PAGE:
A pioneer, a distiller, a farmer, a forager. Yeah, those day jobs sound pretty darn cool, but truth is, they are also dynamic, difficult and often stretch straight into the night. Botanicals handpicked in Antrim County, winter wheat harvested in East Jordan and a whole lot of homegrown Elk Rapids passion goes into each bottle of Ethanolo¿y’s Eros Summer Gin. Meet the spirited individuals behind the spirit…

Featured in the March 2019 issue of Traverse Magazine. Get your copy.


There were no words in the English language that delineated our ideology and approach to distillation. So we created one— Ethanolo¿y—and our vertically integrated approach to everything we do was solidified. Our gin was no different…

Our dream to craft the world’s finest spirits was based on, and dependent upon, having access to high-quality raw materials, and the best water on the planet. Water from our glacially formed aquifer provided the spirit with soul, and a silky mouthfeel. Red winter wheat harvested at the Boyer family farm in East Jordan delivered a base distillate with regional character and a polished finish.

Our commitment to authenticity does not end with our base substrate. The goal was to source every ingredient as close to the distillery as humanly possible. Not a simple task. Building relationships with local farmers like the Boyers was challenging; however, finding a certified wild-forager was something entirely different. Serendipitously, we met Sierra Bigham at a farmers market years before we opened the doors, and introduced the idea of a seasonal, wild-foraged gin. A true Northern Michigan gin.

Nick Lefebre is co-founder + pioneering spirit behind Ethanolo¿y

Think about your fondest memory—chances are it is deeply rooted in smell. The nose had to be delicate, floral and seasonally representative. The palate had to be approachable, soft and sophisticatedly balanced. The finish had to have a touch of spice, and a silky-smooth, yet complex mouthfeel. From here, we went to work reverse engineering our Eros Summer Gin.

Geri and I spent a couple weeks steeping different botanicals that Sierra had provided. We combined them, evaluating how their flavors and aromas interacted. Unfortunately, we did not have much luck. Eventually, we got to know Sierra and as a result, invited her over for cocktails to discuss the botanical profile we wanted to capture. With her vast knowledge of wild plants and their interactive properties, delivered in her quiet, yet assertive demeanor, she suggested four unique and native botanicals. After a few martinis, we had our gin.

Gin, by law, has a predominate juniper flavor and aroma. Michigan Juniper has a completely different terpene profile than most Eastern European juniper, which is used in the majority of gin on the market today. The sub-type we utilize in our gin is sweet and has subtle conifer and lemon notes. The sumac berry is very high in vitamin C and adds bright citrus and berry notes to the gin. Yarrow flowers provide the delicate floral notes and burdock root contributes the spice on the palate we desired.

We had our summer botanical blend, now the only thing Geri had to do was craft an exemplary gin. An Ethanolo¿y quality gin.


If you want to know if a distiller is worth his salt, judge him (or her) by his gin. Unlike barrel-aged spirits, which can clean up flavors over time, you can’t hide anything in a clear spirit. Finding the right combination of ingredients can be as frustrating as it is rewarding, with a lot of failed attempts along the way.

Working with botanicals can be a real (insert expletive of choice). The most difficult thing to wrap my brain around: the fact that most cannot be scaled in a linear manner; i.e., you cannot simply double the botanicals to double a batch. Couple this with the fact that botanicals can change in flavor expression based on season of harvest, location, and a multitude of other factors, and product consistency becomes even more challenging. Luckily, my professional approach from the beginning has been to accept the naturally occurring things I can’t control, and instead, celebrate them. The wine industry has done a wonderful job since its inception doing this, even going so far as to name it “terroir.” I have learned to love the subtle differences that this brings to the table, and feel that it makes the product even more special, even if it does make managing flavor-drift a challenge for me.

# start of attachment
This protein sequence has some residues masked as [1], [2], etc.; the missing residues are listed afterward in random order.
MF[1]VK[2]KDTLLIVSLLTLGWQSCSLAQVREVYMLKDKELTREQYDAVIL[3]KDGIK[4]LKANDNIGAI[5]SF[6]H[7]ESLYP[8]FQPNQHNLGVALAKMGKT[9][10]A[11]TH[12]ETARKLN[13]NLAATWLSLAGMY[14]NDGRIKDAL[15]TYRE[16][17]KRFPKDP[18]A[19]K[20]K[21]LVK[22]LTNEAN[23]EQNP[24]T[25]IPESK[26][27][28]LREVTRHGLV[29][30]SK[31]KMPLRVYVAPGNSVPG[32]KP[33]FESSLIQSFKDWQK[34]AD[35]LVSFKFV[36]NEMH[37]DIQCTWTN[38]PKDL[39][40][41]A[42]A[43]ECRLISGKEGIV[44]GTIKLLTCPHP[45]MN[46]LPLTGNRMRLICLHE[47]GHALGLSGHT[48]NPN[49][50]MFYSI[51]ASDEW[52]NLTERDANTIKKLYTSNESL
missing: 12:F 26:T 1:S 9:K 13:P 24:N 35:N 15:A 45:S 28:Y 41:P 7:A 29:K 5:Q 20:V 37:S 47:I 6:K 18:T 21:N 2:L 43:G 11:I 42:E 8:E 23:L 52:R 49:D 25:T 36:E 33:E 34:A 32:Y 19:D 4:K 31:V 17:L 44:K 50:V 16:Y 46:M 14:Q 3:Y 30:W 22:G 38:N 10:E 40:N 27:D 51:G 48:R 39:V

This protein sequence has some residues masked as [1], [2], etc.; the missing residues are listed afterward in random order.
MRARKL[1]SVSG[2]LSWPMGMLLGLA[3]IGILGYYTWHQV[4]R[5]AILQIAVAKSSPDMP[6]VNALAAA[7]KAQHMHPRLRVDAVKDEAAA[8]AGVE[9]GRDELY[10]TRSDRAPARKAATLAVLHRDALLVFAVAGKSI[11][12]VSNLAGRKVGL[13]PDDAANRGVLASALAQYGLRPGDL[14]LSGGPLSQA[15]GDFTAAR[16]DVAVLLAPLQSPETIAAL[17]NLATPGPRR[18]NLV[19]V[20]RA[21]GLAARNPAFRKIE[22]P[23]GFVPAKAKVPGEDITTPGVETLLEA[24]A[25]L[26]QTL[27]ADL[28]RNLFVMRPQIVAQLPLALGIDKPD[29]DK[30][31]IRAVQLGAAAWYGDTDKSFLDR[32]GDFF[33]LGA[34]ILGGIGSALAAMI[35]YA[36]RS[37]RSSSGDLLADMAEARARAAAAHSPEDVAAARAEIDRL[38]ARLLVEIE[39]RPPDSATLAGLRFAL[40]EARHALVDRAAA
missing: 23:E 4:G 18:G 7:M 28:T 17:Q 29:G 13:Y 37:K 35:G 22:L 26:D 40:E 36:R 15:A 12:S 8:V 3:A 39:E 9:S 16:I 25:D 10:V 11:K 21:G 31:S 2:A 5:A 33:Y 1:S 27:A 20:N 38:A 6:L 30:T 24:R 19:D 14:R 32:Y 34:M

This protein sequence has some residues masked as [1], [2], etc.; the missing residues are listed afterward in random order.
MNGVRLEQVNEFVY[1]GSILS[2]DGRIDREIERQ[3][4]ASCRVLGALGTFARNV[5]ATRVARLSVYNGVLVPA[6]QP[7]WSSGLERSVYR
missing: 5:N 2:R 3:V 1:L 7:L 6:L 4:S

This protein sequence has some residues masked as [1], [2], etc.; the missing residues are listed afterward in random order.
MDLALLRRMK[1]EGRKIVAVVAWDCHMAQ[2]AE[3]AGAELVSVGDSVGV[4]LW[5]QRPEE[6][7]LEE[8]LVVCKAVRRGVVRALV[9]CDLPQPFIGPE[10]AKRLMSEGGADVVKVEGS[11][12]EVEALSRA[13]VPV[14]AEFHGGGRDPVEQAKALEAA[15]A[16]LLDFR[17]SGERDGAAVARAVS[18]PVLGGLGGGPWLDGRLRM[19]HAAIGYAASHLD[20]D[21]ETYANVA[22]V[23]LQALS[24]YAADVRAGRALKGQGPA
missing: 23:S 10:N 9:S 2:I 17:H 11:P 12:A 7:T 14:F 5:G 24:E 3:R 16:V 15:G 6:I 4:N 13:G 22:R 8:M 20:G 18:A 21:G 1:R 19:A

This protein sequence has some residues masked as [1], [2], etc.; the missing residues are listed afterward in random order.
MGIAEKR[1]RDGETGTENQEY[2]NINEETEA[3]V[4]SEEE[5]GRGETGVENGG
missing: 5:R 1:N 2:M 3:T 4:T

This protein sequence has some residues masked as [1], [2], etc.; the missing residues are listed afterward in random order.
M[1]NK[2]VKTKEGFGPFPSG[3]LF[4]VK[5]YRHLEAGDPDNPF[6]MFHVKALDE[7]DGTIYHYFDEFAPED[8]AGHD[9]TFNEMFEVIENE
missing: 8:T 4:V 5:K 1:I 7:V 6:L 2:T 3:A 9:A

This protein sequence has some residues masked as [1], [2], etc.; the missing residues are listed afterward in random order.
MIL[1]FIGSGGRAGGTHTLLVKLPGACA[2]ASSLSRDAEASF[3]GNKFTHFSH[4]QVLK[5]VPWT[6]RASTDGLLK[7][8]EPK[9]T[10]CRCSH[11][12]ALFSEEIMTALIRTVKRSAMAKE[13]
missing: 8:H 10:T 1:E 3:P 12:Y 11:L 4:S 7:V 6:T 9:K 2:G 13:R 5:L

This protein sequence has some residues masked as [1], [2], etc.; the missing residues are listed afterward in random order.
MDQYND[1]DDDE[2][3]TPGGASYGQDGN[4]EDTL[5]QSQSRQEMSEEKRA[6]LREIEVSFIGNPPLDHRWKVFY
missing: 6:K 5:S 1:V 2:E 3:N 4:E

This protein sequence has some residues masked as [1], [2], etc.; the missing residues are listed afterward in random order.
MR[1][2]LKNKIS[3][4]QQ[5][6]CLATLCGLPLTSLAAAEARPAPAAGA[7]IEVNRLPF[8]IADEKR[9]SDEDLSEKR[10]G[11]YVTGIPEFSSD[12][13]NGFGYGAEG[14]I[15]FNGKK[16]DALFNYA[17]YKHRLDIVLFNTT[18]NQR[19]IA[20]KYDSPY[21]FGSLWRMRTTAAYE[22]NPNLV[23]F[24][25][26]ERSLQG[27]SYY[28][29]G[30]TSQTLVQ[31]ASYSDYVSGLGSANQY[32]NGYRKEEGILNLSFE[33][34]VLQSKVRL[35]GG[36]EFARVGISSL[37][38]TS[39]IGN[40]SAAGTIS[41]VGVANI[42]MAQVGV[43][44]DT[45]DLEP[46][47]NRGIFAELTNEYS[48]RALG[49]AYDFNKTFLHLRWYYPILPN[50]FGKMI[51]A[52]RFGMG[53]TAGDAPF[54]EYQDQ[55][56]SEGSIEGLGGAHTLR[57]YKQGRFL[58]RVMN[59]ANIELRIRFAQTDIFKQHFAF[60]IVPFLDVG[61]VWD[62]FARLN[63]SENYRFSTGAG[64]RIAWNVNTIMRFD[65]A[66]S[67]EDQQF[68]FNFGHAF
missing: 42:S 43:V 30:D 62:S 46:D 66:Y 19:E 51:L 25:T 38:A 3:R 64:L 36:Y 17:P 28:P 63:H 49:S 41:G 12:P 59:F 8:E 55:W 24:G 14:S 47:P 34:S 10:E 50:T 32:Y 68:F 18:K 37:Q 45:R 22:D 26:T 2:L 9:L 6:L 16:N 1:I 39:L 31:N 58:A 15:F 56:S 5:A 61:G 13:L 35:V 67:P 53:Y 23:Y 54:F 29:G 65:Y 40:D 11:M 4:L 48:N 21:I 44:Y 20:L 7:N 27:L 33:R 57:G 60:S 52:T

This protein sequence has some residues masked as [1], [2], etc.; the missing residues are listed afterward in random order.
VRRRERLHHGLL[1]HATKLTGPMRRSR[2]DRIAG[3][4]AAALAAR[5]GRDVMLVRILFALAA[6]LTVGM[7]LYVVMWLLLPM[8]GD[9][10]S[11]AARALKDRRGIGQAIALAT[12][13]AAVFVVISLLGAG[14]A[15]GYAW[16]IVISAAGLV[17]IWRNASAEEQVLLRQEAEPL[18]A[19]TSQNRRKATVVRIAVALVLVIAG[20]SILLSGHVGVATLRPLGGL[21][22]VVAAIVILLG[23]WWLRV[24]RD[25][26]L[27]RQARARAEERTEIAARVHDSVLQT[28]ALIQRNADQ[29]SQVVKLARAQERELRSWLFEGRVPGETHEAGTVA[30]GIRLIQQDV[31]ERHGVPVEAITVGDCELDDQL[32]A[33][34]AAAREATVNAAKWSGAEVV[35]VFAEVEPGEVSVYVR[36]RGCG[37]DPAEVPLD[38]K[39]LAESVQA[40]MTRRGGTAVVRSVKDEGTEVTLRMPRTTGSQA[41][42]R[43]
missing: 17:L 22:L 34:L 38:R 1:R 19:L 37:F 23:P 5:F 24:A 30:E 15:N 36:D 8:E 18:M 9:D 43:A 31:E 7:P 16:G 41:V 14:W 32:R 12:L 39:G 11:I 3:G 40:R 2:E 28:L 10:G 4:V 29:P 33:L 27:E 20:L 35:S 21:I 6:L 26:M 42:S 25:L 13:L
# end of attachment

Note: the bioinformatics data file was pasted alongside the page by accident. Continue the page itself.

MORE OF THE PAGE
Geri Lefebre is co-founder + distiller at Ethanolo¿y

The overall vision for this gin was simple. It is at its very core, Northern Michigan summer in a bottle. Picture this: it’s sunny and 75° on a July afternoon, you can smell the subtle scent of earth in the humid air—an impending storm coming. You find yourself in the middle of a wildflower field in Northern Michigan bordered by pines. Open your mouth, take a breath. Boom, that’s the magic I’ve tried to bottle up, and thanks to the knowledge of a really stellar wild–forager, I think we’ve done it.

I was adamant about this first offering from us being an approachable contemporary-style gin. I know that a lot of folks have had some negative history with this type of spirit and my goal was to change this by offering something that was big on flavor and aroma, but soft on the palate and low on astringency. It took many attempts. At first, I think I was trying to pack in too many botanicals. The whole thing became a muddy mess, like Grandma’s mystery casserole.

Since producing this gin, my whole philosophy for flavor, from cooking to distilling, has changed in the form of simplification. The focus is on quality, not quantity. Blend in a few really excellent ingredients and let them speak for themselves. As the distiller, I’m just a facilitator. This gin is made by Northern Michigan—I just make sure all the right ingredients meet.


I was raised in Northern Michigan—I grew up east of Kalkaska on Bear Lake—and I spent most of my time in nature. We had state forest close by, and I would pick wild blueberries, and pick plants. I would go out and collect one of everything I could find that was different. I’d crush them and smell them, take notes…

At age 7, I was determined to move into the forest full time.

Sierra Bigham is a certified herbalist who is passionate about spreading the word to everyone and anyone willing to learn about the incredible benefits of herbs.